8. Posted Apr 15, 2010 at 11:11 AM | Permalink

    Jim Hansen and his fellow court jesters have recently posted a preprint of their latest paper.

    Pages 25-27 on “data flaws” are particularly interesting in the light of Jean’s revelation. It talks of the Y2k error and the Russian 2008 error – with no mention of CA of course. They even get the description of the error wrong (they say the Nov data was a duplication of Oct, but it was Oct/Sept). Can they get anything right?

    Then there is this paragraph:

    This data flaw led to another round of fraud accusations on talk shows and other media. Another lesson learned. Since then, to minimize misinformation, we first put our monthly analyzed data up on a site that is not visible to the public. This allows several scientists to examine graphs of the data for potential flaws. If anything seems questionable, we report it back to the data providers for their resolution.

    I wonder who these ‘several scientists’ are? Clearly the process is not working, they have not learned any lessons, and they can look forward to further ridicule.

  9. windansea
    Posted Apr 15, 2010 at 11:25 AM | Permalink

    if GISS gets it this wrong in a modern country with a competent national weather service, why would anyone have confidence in all the temperatures that are “estimated or extrapolated” for areas like the artic?

  10. Paul Penrose
    Posted Apr 15, 2010 at 11:27 AM | Permalink

    Nothing to see here. Move along.

  11. Posted Apr 15, 2010 at 11:39 AM | Permalink

    Could it just be a data handling error? Does anyone have temp datasets from FMI to compare with the GISS data?


  12. RomanM
    Posted Apr 15, 2010 at 12:06 PM | Permalink

    Interestingly, the error only appears in the “combined” version of the GISS data linked above by Jean.

    If you ask for the “raw” version or the “homogenised” version, March is 999.9 = not available.

    • Mike Davis
      Posted Apr 15, 2010 at 4:03 PM | Permalink

      That explains it! Eliminate the first two 9s and you have the GISS temperature 9.9C ;-)

  13. Posted Apr 15, 2010 at 12:11 PM | Permalink

    Looks like GISS fixed it: They have posted a News bulletin on the GISTEMP homepage:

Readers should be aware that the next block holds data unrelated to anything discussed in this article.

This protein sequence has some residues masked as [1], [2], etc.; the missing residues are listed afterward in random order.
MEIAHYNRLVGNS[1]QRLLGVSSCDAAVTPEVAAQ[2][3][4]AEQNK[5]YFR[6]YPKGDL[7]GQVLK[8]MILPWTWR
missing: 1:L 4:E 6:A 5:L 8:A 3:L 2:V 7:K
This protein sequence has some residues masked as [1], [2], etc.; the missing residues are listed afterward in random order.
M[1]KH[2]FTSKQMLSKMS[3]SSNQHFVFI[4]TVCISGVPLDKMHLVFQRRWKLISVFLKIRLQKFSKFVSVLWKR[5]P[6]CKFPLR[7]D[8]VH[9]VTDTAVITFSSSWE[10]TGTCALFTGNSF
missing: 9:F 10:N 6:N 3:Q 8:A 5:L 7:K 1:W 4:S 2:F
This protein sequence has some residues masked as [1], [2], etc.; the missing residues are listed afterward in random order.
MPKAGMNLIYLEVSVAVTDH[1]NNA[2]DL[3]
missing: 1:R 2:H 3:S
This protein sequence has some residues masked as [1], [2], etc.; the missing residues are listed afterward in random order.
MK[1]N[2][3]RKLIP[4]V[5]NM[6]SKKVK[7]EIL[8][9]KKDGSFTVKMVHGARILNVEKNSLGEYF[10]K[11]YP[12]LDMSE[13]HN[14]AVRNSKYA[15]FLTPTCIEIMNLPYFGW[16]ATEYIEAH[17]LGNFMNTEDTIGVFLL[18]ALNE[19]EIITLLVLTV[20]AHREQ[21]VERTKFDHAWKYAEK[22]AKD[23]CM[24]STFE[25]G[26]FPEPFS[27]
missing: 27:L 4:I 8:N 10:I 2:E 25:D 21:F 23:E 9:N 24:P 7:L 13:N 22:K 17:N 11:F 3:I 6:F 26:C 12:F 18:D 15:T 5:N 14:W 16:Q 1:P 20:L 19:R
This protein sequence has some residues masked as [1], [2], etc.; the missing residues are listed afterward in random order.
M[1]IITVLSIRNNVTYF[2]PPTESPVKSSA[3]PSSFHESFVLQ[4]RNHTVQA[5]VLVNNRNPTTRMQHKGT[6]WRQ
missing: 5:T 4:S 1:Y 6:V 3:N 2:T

2010-04-15: The data shown between 4/13 and 4/15 were based on data downloaded on 4/12 and included some station reports from Finland in which the minus sign may have been dropped. NOAA updated GHCN on 4/13 by removing those data and we updated our displays today. The March 2010 global mean temperature was affected by about 2/100 of a degree Celsius, well below the margin of error (about 15/100 of a degree for monthly global means).

    • Pat Frank
      Posted Apr 15, 2010 at 7:40 PM | Permalink

      Actually, if we scale the 0.02 C error by the ratio (Earth surface area)/(Finland surface area), we can approximate the error in the March 2010 Finland temperature. So, that’s 0.02 C*(5.1*10^8/3.38*10^5)=30 C (areas in km^2). Quite an error.

    • Michael Jankowski
      Posted Apr 15, 2010 at 7:42 PM | Permalink

      Credit to climateaudit, of course.

      Oh wait…must have been Gavin’s “mystery man.”

    • Pat Frank
      Posted Apr 15, 2010 at 7:24 PM | Permalink

      Thanks for the explanatory update, Fred. But let’s notice the obscurantist way the correction was noted. The dropped minus signs were said to affect the “global mean temperature by a mere 0.02 C.

      They’ve minimized the apparent error by smearing it all over the globe. Nothing is said about how the errors affected the mean Finnish March 2010 temperature. We can suppose that if the error had not been caught, the falsely warm Finnish Spring would have been yet more evidence of AGW.

    • Posted Apr 15, 2010 at 12:27 PM | Permalink

      Re: Fred Nieuwenhuis (Apr 15 12:11),
      Ahh, that explains it, of course, the difference between +1.5 and -10.3 is just a minus sign!

  14. Chris M
    Posted Apr 15, 2010 at 12:12 PM | Permalink

    Hey all, new guy here although I’ve been reading CA for the past couple years.

    I have to agree with Sauli that this looks like some sort of handling error, where perhaps data was missing the “minus” character when entered into the map. Not to deride any current/former US Government employees here, but is it really any surprise that a government agency could be staffed with people who really don’t care to get it right? In my personal experience, they tend to outnumber the ones who do in fact make an effort.

    • Posted Apr 15, 2010 at 10:35 PM | Permalink

      It’s not unprecedented for NASA to make such mistakes:

      The thrusters on the spacecraft, which were intended to control its rate of rotation, were controlled by a computer that underestimated the effect of the thrusters by a factor of 4.45. This is the ratio between a pound force–the standard unit of force in the imperial system–and a newton, the standard unit in the metric system. The software was working in pounds force, while the spacecraft expected figures in newtons; 1 pound force equals approximately 4.45 newtons.

      Source: Wikipedia

  15. Duster
    Posted Apr 15, 2010 at 12:15 PM | Permalink

    It is almost certainly due to gridding and the stations used, or not used as the case may be. I can’t see the point of gridding except for the sake of pictures. The process takes precisely measured point data and then averages it in some fashion with other data from farther away, coming up with effectively imaginary values (estimates) for grid cells that are only vaguely related to the original, precise data. The gridded maps then are presented and give an illusion of “completeness” of information that can be illusory.

    • Willis Eschenbach
      Posted Apr 15, 2010 at 2:12 PM | Permalink